nothing other than, quote, this is a quote, damn us to becoming greece. patti ann: what would it mean if lawmakers fail to strike a deal? according to the tax policy center, 90% of the americans would see a tax hike in 2013. 121 million people would pay more in payroll taxes. families making between 40 and $65,000 a year would pay an extra two grand or so to the government. gregg: the big question, do lawmakers hope to get anything out of the last minute fiscal cliff talks or is it just for show? democratic congressman chris van hollen is the ranking member of the house budget committee. he will be joining us live coming up in the next hour what he really thinks is going on. patti ann: well the u.s. economy meanwhile could suffer yet another major blow. looming strikes at ports from next sass to boston are threatening to put thousands of americans out of work. with potential losses for u.s. businesses ranging in the billions. >> the port of baltimore is one of maryland's largest economic generators. any type of work action that may result in a suspension or stoppage of work would have
they got a tax credit for hiring people if we get this under control so we are not talking about greece and we are not talking ourselves to death. the fiscal sanity then yes, why, because we have markets for products and services i predicted at that point that act would be right where we are are going to be at the end of this year. we had a year-and-a-half to come and work together and build a bridge so that we wouldn't fall off the cliff. and what did we do? electioneered waiting until they are over. when he elections are more important than governing this country coming to get into the trouble that we are in. it's not just wild spending. it's not just tax loopholes. it's about governing and fiscally managing things as you go along. and it doesn't just have to be in the white house, it has to be in congress as well. >> given the frustrations in the process, if a grandchild can to you and said i want to go into politics, would you be discouraging of their intent? >> i would be straight forward with them. when i decided i wanted to run for governor, somebody asked me if my skill was big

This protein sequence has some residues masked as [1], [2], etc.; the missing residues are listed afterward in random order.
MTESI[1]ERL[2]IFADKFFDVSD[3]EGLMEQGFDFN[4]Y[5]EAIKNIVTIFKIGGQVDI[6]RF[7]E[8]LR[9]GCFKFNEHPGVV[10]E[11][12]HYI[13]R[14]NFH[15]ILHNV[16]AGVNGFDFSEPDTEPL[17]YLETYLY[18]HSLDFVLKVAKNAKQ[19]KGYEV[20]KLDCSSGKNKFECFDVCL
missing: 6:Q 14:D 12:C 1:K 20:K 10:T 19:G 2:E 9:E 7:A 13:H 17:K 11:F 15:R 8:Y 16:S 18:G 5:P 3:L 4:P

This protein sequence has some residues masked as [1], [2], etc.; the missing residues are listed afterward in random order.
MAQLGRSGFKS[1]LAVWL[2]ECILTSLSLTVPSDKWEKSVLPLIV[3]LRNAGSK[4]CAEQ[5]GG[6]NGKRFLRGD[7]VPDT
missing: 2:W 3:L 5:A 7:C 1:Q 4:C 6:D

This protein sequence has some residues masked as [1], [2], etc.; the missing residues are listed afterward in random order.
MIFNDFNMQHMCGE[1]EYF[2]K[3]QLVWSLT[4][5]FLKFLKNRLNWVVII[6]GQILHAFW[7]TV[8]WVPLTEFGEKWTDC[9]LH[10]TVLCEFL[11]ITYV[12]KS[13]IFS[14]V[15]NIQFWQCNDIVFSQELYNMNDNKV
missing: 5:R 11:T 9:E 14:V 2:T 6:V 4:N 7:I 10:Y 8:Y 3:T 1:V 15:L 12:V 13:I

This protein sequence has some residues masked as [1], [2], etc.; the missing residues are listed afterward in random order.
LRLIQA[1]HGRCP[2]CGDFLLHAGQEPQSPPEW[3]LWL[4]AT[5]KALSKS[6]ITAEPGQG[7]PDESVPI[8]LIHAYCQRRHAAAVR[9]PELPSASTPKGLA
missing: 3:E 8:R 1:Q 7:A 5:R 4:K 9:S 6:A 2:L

Search Results 0 to 26 of about 27 (some duplicates have been removed)